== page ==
Brother Dusty-Feet is a children's historical novel written by Rosemary Sutcliff and first published in 1952.
|Illustrator||C. Walter Hodges|
|Cover artist||William Stobbs|
|Media type||Print (Hardcover)|
Hugh Copplestone is an orphaned eleven-year-old boy living with his Aunt Alison (his dead mother's sister-in-law), who resents the duty of looking after him. When he answers her back after she speaks disrespectfully of his dead father, Aunt Alison vindictively vows to have his pet dog Argos killed on the excuse that she has no duty of care to the animal and no intention of incurring the expense any longer.
There is an overnight stay of execution since all the farmhands who could have undertaken the task are away at a fair, which gives Hugh time to plan an escape. He resolves to run away and hopes to make his way to Oxford and become a scholar, as his father always wanted him to do. However, he is not long on his way when he falls in with a troupe of strolling players, whose leader Tobias Pennifeather soon wheedles the story out of him. Tobias offers to allow Hugh to travel with them so that he will have their protection on the road and the means of earning a living, and he is first assisting with the troupe's properties and then participating in the plays themselves, since female parts were generally played by boys and their boy Nicky Bodkyn is starting to grow up.
Hugh is especially befriended by Jonathan Whyteleafe, the troupe's playwright and tumbler, who is visibly more intelligent than the rest although too poor to have afforded much education. Jonathan is aware that his plays are only rhyming jingle, which he can compose easily, and once appears to bemoan his inability to write grander literature; while Jonathan appears briefly saddened by the admission, he is easily comforted by the thought that he is the best tumbler in the South-country.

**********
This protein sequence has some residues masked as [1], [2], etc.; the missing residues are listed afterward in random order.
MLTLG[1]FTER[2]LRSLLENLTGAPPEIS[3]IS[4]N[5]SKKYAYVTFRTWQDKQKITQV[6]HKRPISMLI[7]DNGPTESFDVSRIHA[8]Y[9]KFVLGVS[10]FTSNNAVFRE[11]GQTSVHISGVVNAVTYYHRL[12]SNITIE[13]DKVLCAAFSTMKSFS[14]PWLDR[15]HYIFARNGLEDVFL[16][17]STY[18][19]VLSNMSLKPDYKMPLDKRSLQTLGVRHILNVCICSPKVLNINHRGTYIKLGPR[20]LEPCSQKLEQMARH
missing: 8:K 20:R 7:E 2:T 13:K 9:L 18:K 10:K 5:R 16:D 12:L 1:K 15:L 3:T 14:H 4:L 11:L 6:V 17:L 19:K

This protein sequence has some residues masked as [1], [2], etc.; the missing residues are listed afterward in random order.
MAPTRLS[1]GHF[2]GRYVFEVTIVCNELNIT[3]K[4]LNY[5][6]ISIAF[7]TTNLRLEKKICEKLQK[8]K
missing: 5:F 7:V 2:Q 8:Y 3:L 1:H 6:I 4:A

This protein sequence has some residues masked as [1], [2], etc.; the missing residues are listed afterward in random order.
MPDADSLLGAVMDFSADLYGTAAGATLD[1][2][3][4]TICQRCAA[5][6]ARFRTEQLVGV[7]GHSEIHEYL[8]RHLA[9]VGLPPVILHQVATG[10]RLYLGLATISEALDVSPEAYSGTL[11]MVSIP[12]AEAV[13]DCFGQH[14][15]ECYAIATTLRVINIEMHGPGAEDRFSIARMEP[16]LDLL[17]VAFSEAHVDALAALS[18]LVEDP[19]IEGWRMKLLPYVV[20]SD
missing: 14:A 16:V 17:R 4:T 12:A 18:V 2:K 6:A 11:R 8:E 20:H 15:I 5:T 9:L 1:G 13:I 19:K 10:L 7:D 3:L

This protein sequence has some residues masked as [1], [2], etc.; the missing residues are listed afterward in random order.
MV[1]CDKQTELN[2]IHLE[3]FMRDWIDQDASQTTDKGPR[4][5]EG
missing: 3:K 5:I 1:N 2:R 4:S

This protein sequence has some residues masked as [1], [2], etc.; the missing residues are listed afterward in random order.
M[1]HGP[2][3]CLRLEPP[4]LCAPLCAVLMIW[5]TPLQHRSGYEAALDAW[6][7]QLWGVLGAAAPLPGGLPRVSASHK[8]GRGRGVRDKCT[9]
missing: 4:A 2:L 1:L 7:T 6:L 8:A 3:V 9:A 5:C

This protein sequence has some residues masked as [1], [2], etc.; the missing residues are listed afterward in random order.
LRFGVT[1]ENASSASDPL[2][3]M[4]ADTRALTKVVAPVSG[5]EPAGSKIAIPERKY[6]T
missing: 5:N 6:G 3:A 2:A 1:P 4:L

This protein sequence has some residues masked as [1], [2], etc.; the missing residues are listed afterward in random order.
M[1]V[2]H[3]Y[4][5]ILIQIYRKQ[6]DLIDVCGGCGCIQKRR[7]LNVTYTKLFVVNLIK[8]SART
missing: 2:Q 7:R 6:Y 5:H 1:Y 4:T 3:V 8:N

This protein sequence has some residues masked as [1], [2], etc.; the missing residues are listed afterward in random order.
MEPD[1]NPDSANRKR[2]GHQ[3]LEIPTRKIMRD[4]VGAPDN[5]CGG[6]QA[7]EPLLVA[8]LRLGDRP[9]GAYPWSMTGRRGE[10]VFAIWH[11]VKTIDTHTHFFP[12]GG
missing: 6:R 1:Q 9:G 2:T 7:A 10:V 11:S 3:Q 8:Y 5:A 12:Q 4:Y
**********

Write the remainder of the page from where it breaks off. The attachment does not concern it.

The troupe has many adventures as they meander across Elizabethan England. Once they are arrested as vagabonds for trying to perform without a licence, then released from the stocks on the word of Sir Walter Raleigh who pretends to the local constable that they are secret agents working for Sir Francis Walsingham. At one point they have the ill luck to blunder into Hugh's aunt and uncle, and escape by having Hugh switch clothes with Nicky while another company member, Jasper Nye, pretends to be ill with the sweating-sickness. At a fair, Hugh is able to warn a friendly Quack doctor of the arrival of the law, and is later ceremoniously granted "Seisin of the Road" by a Tom O'Bedlam around the fair-folks' camp fire.
Eventually Hugh has the good luck to meet Mr. Anthony Heritage, an old acquaintance of his father's, a gentleman with a son of a similar age to Hugh and a daughter a little younger and who is willing to foster him and sponsor him as an Oxford scholar, servitor to his own son as Hugh's father was to him. At first Hugh is reluctant to leave the Players, but Jonathan has a quiet talk with him to convince him of the uncertainty of a strolling player's mildly illegal life and the advantages of a good education. Jonathan's strong affection for his adopted brother is very evident when Hugh accuses him of wanting to "get rid of me", but Hugh sees sense and, as the story closes, is happily settling in with his new family.
Radio 4 adaptation
- Josef Lindsay as Hugh
- Jane Whittenshaw as Aunt Alison
- Allan Corduner as Tobias Pennyfeather
- Narrated by Adjoa Andoh